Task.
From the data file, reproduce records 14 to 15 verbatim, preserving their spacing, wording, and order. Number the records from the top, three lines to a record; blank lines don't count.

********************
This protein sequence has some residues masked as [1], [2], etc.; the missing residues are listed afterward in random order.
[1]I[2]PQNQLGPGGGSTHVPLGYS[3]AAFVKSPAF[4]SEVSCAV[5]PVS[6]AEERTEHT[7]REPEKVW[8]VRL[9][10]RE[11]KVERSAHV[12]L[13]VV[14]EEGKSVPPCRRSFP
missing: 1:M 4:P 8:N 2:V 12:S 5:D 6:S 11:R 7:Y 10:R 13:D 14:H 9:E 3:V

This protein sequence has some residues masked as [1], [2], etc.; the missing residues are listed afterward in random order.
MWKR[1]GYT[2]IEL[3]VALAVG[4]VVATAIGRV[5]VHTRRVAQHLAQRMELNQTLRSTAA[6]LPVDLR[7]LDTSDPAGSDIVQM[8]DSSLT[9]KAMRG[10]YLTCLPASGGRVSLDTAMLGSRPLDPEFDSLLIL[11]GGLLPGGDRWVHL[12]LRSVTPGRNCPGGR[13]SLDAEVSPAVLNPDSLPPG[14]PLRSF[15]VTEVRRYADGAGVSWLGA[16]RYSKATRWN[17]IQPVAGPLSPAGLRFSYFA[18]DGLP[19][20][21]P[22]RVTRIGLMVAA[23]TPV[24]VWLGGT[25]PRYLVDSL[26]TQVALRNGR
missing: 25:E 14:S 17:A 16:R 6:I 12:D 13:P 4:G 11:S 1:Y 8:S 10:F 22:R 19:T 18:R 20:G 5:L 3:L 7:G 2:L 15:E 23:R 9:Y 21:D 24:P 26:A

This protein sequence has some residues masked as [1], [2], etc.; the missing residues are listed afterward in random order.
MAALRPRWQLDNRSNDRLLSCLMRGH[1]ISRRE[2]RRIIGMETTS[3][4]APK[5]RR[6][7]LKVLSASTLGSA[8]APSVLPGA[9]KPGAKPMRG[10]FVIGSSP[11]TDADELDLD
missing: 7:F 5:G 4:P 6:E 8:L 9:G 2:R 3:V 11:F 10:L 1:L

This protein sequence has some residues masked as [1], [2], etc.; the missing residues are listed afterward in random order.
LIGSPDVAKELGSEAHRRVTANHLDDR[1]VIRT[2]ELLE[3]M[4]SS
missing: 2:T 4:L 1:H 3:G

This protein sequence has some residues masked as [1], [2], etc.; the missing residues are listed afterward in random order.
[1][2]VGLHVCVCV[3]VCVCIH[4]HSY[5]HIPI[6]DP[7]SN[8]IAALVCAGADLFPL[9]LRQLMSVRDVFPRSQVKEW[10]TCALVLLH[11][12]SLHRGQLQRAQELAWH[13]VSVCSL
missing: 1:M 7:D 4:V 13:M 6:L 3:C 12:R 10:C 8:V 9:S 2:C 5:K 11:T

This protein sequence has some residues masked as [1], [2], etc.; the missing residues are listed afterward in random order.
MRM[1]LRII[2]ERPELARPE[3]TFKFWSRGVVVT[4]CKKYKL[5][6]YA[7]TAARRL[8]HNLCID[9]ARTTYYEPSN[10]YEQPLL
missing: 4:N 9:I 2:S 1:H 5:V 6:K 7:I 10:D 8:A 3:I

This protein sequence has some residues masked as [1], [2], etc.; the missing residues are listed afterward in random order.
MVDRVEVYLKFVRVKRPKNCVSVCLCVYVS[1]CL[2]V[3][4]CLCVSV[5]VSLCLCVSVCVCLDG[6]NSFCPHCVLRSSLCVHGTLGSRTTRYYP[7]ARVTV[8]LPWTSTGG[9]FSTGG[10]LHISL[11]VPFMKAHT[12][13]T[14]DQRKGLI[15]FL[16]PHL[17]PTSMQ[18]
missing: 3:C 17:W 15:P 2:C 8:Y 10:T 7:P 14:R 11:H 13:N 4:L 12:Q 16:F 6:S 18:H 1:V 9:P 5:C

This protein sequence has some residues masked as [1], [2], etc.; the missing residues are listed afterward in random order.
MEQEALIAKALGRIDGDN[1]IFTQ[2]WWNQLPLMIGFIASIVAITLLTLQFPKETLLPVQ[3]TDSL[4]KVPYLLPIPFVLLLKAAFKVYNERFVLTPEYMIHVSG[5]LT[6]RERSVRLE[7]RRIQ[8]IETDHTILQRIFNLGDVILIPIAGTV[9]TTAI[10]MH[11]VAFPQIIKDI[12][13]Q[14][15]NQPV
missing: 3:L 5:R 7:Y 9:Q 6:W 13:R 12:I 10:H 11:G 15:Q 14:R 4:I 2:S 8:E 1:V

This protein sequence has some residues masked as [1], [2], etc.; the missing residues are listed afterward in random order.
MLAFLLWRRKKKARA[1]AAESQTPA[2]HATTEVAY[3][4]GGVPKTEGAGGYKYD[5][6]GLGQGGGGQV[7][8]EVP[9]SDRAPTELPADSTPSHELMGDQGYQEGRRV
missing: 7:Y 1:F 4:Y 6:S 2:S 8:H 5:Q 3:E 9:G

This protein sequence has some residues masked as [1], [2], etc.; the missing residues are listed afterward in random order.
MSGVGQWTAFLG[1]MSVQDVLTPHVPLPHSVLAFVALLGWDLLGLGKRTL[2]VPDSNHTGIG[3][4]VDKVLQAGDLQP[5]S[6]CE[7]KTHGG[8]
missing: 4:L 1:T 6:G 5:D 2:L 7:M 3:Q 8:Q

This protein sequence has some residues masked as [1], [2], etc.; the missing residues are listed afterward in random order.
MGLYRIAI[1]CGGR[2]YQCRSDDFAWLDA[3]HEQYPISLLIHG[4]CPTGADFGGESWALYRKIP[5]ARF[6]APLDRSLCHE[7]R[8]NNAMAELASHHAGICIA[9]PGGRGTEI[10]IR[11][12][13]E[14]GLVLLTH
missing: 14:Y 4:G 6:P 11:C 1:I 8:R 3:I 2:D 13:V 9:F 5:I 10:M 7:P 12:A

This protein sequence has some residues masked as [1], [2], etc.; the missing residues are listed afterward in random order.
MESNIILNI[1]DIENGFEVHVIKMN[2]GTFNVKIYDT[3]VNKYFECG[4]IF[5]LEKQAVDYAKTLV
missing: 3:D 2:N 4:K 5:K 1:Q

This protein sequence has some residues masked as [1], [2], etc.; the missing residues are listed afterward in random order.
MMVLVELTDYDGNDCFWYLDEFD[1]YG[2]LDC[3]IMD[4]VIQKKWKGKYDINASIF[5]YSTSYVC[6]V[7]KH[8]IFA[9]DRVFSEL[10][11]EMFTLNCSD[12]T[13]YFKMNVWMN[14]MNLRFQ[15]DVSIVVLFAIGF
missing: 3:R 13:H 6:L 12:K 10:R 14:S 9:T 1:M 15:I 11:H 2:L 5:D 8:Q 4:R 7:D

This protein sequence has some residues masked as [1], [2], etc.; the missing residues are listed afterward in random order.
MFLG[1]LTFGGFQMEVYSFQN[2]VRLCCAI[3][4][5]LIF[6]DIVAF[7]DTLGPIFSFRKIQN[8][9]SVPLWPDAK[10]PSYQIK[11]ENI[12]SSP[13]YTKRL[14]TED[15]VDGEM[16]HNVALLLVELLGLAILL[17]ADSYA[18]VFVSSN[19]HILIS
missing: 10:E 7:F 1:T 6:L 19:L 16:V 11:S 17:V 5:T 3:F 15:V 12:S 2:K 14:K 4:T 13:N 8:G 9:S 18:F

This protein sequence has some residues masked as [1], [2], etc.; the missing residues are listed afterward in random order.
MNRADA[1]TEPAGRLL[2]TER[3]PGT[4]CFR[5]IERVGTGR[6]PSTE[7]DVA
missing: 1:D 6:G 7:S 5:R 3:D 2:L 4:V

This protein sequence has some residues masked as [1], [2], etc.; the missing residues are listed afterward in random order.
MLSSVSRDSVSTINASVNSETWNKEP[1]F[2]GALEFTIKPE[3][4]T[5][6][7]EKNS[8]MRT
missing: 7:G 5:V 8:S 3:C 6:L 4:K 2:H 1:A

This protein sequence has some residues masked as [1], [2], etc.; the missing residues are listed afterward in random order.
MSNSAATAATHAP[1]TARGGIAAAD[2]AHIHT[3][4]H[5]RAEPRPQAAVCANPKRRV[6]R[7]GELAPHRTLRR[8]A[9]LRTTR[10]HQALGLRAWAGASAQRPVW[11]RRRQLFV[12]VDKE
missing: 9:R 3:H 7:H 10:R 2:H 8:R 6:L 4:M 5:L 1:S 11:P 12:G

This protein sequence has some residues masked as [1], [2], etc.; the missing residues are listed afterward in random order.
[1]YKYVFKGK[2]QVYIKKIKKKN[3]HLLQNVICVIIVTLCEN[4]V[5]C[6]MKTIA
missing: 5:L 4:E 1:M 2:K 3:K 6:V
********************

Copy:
This protein sequence has some residues masked as [1], [2], etc.; the missing residues are listed afterward in random order.
MFLG[1]LTFGGFQMEVYSFQN[2]VRLCCAI[3][4][5]LIF[6]DIVAF[7]DTLGPIFSFRKIQN[8][9]SVPLWPDAK[10]PSYQIK[11]ENI[12]SSP[13]YTKRL[14]TED[15]VDGEM[16]HNVALLLVELLGLAILL[17]ADSYA[18]VFVSSN[19]HILIS
missing: 10:E 7:F 1:T 6:L 19:L 16:V 11:S 17:V 5:T 3:F 15:V 12:S 2:K 14:K 4:T 13:N 8:G 9:S 18:F

This protein sequence has some residues masked as [1], [2], etc.; the missing residues are listed afterward in random order.
MNRADA[1]TEPAGRLL[2]TER[3]PGT[4]CFR[5]IERVGTGR[6]PSTE[7]DVA
missing: 1:D 6:G 7:S 5:R 3:D 2:L 4:V